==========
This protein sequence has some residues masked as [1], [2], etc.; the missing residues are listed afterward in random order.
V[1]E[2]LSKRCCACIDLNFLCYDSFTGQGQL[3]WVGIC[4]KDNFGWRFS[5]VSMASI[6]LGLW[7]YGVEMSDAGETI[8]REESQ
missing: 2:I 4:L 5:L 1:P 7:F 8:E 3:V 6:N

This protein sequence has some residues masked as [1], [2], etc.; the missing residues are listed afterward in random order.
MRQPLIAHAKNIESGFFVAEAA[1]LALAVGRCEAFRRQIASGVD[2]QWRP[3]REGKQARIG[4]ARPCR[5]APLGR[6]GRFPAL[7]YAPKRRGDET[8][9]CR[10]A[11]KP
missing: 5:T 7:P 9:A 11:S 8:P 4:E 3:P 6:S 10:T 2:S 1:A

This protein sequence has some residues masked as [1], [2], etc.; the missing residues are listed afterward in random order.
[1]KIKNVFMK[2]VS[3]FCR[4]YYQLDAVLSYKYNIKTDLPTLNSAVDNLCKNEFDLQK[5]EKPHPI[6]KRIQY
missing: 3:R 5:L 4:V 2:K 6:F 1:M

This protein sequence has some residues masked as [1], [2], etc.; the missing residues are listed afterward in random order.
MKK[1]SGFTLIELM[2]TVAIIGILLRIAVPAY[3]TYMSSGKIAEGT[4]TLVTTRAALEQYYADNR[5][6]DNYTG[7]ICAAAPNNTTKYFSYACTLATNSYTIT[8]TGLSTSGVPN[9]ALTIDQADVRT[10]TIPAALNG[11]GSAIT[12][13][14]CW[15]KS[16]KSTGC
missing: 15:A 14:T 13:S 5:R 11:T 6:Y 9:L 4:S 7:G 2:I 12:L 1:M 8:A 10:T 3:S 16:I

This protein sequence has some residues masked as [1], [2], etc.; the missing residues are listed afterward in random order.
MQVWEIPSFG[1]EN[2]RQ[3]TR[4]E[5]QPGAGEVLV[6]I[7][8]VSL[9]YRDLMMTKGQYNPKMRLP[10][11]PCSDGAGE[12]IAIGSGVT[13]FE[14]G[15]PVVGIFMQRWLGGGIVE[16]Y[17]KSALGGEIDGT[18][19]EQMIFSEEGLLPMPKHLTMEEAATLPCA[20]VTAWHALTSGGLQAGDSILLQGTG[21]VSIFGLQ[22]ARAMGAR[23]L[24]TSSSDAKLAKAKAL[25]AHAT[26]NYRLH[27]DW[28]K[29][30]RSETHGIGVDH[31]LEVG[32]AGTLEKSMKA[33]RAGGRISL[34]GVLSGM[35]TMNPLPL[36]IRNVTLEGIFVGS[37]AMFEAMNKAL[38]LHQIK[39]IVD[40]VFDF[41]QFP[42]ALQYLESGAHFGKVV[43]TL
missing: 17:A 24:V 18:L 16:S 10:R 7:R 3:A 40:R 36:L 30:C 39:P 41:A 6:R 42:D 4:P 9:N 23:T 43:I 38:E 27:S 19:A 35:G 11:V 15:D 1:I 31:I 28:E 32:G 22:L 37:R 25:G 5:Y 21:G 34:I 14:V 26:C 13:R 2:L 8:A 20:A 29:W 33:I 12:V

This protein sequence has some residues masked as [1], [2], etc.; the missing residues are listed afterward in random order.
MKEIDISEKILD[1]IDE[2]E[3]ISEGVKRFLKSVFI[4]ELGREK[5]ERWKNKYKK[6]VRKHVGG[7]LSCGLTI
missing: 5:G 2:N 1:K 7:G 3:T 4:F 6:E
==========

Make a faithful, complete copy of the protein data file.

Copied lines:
This protein sequence has some residues masked as [1], [2], etc.; the missing residues are listed afterward in random order.
V[1]E[2]LSKRCCACIDLNFLCYDSFTGQGQL[3]WVGIC[4]KDNFGWRFS[5]VSMASI[6]LGLW[7]YGVEMSDAGETI[8]REESQ
missing: 2:I 4:L 5:L 1:P 7:F 8:E 3:V 6:N

This protein sequence has some residues masked as [1], [2], etc.; the missing residues are listed afterward in random order.
MRQPLIAHAKNIESGFFVAEAA[1]LALAVGRCEAFRRQIASGVD[2]QWRP[3]REGKQARIG[4]ARPCR[5]APLGR[6]GRFPAL[7]YAPKRRGDET[8][9]CR[10]A[11]KP
missing: 5:T 7:P 9:A 11:S 8:P 4:E 3:P 6:S 10:T 2:S 1:A

This protein sequence has some residues masked as [1], [2], etc.; the missing residues are listed afterward in random order.
[1]KIKNVFMK[2]VS[3]FCR[4]YYQLDAVLSYKYNIKTDLPTLNSAVDNLCKNEFDLQK[5]EKPHPI[6]KRIQY
missing: 3:R 5:L 4:V 2:K 6:F 1:M

This protein sequence has some residues masked as [1], [2], etc.; the missing residues are listed afterward in random order.
MKK[1]SGFTLIELM[2]TVAIIGILLRIAVPAY[3]TYMSSGKIAEGT[4]TLVTTRAALEQYYADNR[5][6]DNYTG[7]ICAAAPNNTTKYFSYACTLATNSYTIT[8]TGLSTSGVPN[9]ALTIDQADVRT[10]TIPAALNG[11]GSAIT[12][13][14]CW[15]KS[16]KSTGC
missing: 15:A 14:T 13:S 5:R 11:T 6:Y 9:L 4:S 7:G 2:I 12:L 1:M 8:A 10:T 3:S 16:I

This protein sequence has some residues masked as [1], [2], etc.; the missing residues are listed afterward in random order.
MQVWEIPSFG[1]EN[2]RQ[3]TR[4]E[5]QPGAGEVLV[6]I[7][8]VSL[9]YRDLMMTKGQYNPKMRLP[10][11]PCSDGAGE[12]IAIGSGVT[13]FE[14]G[15]PVVGIFMQRWLGGGIVE[16]Y[17]KSALGGEIDGT[18][19]EQMIFSEEGLLPMPKHLTMEEAATLPCA[20]VTAWHALTSGGLQAGDSILLQGTG[21]VSIFGLQ[22]ARAMGAR[23]L[24]TSSSDAKLAKAKAL[25]AHAT[26]NYRLH[27]DW[28]K[29][30]RSETHGIGVDH[31]LEVG[32]AGTLEKSMKA[33]RAGGRISL[34]GVLSGM[35]TMNPLPL[36]IRNVTLEGIFVGS[37]AMFEAMNKAL[38]LHQIK[39]IVD[40]VFDF[41]QFP[42]ALQYLESGAHFGKVV[43]TL
missing: 17:A 24:V 18:L 16:S 10:R 7:R 3:A 40:R 36:L 30:C 39:P 41:A 6:R 42:D 4:P 9:N 23:T 43:I 38:E 27:S 19:A 35:G 11:V 15:D 1:I 31:I 28:E 32:G 22:L 37:R 25:G 5:Y 21:G 34:I 14:V 26:C 13:R 2:L 8:A 20:A 29:W 33:I 12:V

This protein sequence has some residues masked as [1], [2], etc.; the missing residues are listed afterward in random order.
MKEIDISEKILD[1]IDE[2]E[3]ISEGVKRFLKSVFI[4]ELGREK[5]ERWKNKYKK[6]VRKHVGG[7]LSCGLTI
missing: 5:G 2:N 1:K 7:G 3:T 4:F 6:E